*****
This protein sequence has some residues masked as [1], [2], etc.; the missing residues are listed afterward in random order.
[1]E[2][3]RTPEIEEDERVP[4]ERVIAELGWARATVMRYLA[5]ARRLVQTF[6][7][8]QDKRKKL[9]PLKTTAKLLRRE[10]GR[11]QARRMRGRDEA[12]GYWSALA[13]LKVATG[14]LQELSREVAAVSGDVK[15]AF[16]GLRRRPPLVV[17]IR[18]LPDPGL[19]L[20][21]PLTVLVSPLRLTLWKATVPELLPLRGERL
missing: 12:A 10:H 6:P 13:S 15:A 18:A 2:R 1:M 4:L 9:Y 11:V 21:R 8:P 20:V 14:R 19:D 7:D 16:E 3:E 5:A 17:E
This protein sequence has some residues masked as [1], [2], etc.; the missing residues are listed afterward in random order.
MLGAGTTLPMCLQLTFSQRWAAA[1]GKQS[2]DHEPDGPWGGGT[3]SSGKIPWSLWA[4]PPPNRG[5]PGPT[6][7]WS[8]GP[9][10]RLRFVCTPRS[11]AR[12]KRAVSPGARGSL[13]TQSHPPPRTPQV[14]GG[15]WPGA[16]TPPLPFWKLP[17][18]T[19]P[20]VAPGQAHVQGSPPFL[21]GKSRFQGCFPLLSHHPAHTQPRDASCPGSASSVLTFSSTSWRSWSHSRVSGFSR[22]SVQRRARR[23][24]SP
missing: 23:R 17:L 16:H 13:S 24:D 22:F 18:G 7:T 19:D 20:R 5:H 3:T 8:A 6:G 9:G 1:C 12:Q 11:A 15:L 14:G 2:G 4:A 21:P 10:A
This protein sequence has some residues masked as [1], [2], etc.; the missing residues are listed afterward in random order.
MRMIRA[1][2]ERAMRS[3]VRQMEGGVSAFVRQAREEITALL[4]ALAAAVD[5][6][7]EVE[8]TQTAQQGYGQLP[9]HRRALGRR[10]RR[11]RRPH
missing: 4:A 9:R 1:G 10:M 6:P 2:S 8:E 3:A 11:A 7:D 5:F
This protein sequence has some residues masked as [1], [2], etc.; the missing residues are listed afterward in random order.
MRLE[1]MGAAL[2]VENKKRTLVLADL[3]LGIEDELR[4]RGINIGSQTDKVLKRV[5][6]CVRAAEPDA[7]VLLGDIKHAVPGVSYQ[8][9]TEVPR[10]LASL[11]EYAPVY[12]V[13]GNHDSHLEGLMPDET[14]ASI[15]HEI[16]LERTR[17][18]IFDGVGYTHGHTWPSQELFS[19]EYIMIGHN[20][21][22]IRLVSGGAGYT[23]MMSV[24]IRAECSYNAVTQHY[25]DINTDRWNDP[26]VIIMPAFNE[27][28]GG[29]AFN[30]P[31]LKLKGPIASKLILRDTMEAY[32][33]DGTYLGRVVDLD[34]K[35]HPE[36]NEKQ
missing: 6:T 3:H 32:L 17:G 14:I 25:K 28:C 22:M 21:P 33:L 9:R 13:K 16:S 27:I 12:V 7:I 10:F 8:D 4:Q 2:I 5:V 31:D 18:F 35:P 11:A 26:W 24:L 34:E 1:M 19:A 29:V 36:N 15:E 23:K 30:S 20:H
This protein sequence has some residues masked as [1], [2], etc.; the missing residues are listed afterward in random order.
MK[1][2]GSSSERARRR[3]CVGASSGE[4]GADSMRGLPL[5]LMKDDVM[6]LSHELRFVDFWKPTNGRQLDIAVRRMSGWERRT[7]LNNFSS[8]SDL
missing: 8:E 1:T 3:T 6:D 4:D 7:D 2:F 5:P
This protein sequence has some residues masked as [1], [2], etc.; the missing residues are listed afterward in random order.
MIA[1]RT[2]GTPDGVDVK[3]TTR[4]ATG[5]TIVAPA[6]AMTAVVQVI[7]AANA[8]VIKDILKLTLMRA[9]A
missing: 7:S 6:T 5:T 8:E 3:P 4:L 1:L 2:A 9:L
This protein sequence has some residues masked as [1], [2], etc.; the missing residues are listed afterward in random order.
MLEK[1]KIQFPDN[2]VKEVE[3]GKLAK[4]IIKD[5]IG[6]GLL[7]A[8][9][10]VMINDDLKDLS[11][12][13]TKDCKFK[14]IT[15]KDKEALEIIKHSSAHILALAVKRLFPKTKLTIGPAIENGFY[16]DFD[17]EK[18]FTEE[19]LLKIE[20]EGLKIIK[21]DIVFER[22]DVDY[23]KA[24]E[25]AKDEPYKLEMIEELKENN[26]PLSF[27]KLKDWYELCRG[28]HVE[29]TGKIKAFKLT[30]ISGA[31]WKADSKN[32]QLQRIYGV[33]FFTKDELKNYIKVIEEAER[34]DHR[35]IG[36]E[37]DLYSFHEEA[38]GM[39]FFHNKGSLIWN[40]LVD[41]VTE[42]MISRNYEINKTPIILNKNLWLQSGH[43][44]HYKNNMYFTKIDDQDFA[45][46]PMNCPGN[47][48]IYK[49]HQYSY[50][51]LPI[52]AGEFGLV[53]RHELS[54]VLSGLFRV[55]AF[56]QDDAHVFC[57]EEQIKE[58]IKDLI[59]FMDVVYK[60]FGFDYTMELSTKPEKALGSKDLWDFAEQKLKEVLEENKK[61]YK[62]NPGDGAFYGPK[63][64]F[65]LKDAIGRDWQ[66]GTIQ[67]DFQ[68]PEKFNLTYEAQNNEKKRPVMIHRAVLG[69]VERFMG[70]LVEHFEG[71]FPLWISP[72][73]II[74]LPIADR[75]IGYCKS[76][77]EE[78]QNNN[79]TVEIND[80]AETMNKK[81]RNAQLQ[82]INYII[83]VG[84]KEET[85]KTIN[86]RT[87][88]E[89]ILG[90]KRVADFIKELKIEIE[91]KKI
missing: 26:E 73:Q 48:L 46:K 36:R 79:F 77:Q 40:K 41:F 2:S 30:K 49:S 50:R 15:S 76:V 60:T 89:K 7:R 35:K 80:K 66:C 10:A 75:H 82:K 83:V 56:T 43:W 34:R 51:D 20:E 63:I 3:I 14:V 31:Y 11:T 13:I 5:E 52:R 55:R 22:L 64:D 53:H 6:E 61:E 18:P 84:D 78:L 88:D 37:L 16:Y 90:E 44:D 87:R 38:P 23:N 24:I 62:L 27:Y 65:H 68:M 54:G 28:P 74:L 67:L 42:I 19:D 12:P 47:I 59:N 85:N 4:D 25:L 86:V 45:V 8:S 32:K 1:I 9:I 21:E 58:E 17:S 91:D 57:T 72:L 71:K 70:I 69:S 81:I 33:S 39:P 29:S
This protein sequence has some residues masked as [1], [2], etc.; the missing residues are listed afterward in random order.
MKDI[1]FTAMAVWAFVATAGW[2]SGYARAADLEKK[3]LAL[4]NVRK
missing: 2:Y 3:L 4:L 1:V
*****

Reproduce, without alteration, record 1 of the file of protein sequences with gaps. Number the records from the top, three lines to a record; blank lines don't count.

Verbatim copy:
This protein sequence has some residues masked as [1], [2], etc.; the missing residues are listed afterward in random order.
[1]E[2][3]RTPEIEEDERVP[4]ERVIAELGWARATVMRYLA[5]ARRLVQTF[6][7][8]QDKRKKL[9]PLKTTAKLLRRE[10]GR[11]QARRMRGRDEA[12]GYWSALA[13]LKVATG[14]LQELSREVAAVSGDVK[15]AF[16]GLRRRPPLVV[17]IR[18]LPDPGL[19]L[20][21]PLTVLVSPLRLTLWKATVPELLPLRGERL
missing: 12:A 10:H 6:P 13:S 15:A 18:A 2:R 1:M 4:L 9:Y 11:V 21:R 8:P 20:V 14:R 19:D 7:D 16:E 3:E 5:A 17:E